Flash Fiction Tuesday: Shirley Ancheta

Kristine appeared in Going Home to a Landscape: a Filipino Women’s Anthology, co-edited by self and Virginica Cerenio (Calyx Press). From the moment self first came across the piece in the submissions pile, she fell in love. This is an ace piece of writing, one that straddles prose and poetry, and is so achingly poignant.

Where is Shirley Ancheta now? Self doesn’t know. She hopes she is well.

Kristine turns a corner in San Francisco and is struck by an oncoming car. She is floating, she thinks, in the air with the seagulls. Her teeth ache. A man steps up to her and says, “Dear God, I’m sorry. What can I do? What?”

She thinks he has said, “Desire … here … what will you do?” The only man she wants to reach is married or dead or related to her. She smiles. She can’t remember.

She thought she was kissing a boy in the dark, in the back of the house near the pineapple field. His hands could hold down a pig for the killing. They were caught by their grandmother who threw her slippers across the yard. “No do dat wit your cah-sun! Wassamaddah you kids? You no feel shame o’ what? No good fo’ cah-sins fo’ make li’ dat!”

It is cold on the pavement of Stockton and Pine. The wind is enough to pick up Kristine’s skirt. She rolls her head from side to side. As someone puts a blanket on her, she hears a siren rising to meet the ringing in her ears.

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Quote of the Day: Luisa Igloria, “This”

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THIS

This is all you have, this life, this patch of ground marked by wood
and water, a little strand of caterpillar silk caught on low shrubs at
the wood’s edge. Everything happens here, or doesn’t happen, or
is about to change. Shadows lift at dawn, noon strikes the top of
the stone cherub’s head in the middle of the square. Pigeons blend
in among the cobblestones. It’s not much, you think: a sleepy
town, the cats in the alley, the same old men playing chess in the
park; the row of tailor shops, the bakers pitching bread into the
fire. The loaves get a little smaller every year, though they remain
as sweet. The lovers with only one place to walk. The seawall. The
pier. The post office at one end of the main street, the market at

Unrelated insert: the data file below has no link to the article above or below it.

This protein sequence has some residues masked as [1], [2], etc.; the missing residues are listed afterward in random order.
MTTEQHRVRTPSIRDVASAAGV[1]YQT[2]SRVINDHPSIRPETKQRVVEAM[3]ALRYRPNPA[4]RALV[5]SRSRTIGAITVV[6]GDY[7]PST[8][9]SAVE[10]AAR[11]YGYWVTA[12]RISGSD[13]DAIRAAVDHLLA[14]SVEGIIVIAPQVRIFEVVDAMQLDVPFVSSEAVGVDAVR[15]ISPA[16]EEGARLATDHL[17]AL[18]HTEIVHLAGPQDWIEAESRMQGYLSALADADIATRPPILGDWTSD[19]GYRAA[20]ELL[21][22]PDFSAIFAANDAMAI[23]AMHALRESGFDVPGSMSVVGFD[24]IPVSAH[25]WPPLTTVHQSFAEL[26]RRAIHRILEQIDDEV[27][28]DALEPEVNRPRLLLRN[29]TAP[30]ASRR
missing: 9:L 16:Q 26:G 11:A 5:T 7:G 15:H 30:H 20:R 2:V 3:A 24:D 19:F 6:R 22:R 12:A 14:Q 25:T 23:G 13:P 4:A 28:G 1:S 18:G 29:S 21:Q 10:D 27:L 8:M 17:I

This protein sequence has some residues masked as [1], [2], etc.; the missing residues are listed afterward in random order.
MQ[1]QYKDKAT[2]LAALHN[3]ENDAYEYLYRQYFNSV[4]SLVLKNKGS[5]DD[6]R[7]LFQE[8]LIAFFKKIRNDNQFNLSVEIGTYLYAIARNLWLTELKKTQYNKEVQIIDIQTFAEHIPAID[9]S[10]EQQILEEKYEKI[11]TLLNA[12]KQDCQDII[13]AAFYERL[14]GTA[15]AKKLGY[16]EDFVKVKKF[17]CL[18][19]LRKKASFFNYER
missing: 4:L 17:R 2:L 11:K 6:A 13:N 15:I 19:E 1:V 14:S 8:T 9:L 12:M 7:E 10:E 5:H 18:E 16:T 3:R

the other. Rain drips down every house post and gutter. Flowers
and whitewash on grave markers. You can leave if you want, rent a
room in some city crisscrossed by wires and steel. On every rooftop,
gargoyles opening their mouths to the rain, drinking it all in but
never filling, never filled. Crossing the street, you turn, distracted:
flowering wisteria, japonica, scent spilling urgent messages over
a stone boundary. Nothing leaves, merely decants to color, to
sediment, to underlying pulse.

— from Night Willow, a poetry collection by Luisa Igloria

Stonehenge/ Pacifica

Self’s short piece, about Stonehenge, published in Wigleaf:

(Excerpt)

It was a dream I had, some restless night.
Perhaps one of those weeks/ months/ years
when we were worried about money.
But when were we ever not worried?
First there was the mortgage,
and then the two.
Then your mother got sick,
and your father died.
And my mother I think developed
Alzheimer’s
but we couldn’t ever mention it.

Stay tuned, dear blog readers. Stay tuned.

These Characters Self Writes

Self adores FictionFeed.net for doing that piece on her. She’s started following them on Twitter.

The writer of the piece (on her story “First Life” in Juked) is listed simply as Curator. Here’s an excerpt:

No, the story isn’t particularly out of the ordinary, but its narrator (a boy by the name of Dragon) makes up for that in spades, with a wildly unusual voice and bendy-spoon perspective that basically defamiliarize the story’s world in its entirety.

Some time ago, self began writing stories about male characters on the edge, she’s not sure why.

Recently, she’s been thinking of another of her Male-Characters-on-the-Edge, from a story called “Crackers” that appeared in Crab Ochard Review’s The West Coast & Beyond Issue (Vol. 19, No. 2, which is also going to be the focus of a panel in next year’s AWP: Midwest Magazine Searches for West Coast Writers, YAY!).

Crab Orchard Literary Review's The West Coast & Beyond Issue (Vol. 19, No. 2, Summer/Fall 2014)

Crab Orchard Literary Review’s The West Coast & Beyond Issue (Vol. 19, No. 2, Summer/Fall 2014)

Hello, “Crackers” is speculative fiction, so of course crazy. Do not expect real-world Philippines, and you will be okay:

In December 2012, I finally emerged from the wild mountain fastness of the Philippines. My left shoulder had a tattoo of a python, my right a tattoo of a kris, the blade of choice of the mountain tribes. I wore a necklace of red parrot beaks. I spoke only in monosyllables. They said I was crackers.

They made me register at the Palo Alto VA for a psychiatric evaluation.

Thank you, Juked, thank you, Crab Orchard Literary Review, for taking a chance on self’s crazy writing.

Stay tuned, dear blog readers. Stay tuned.

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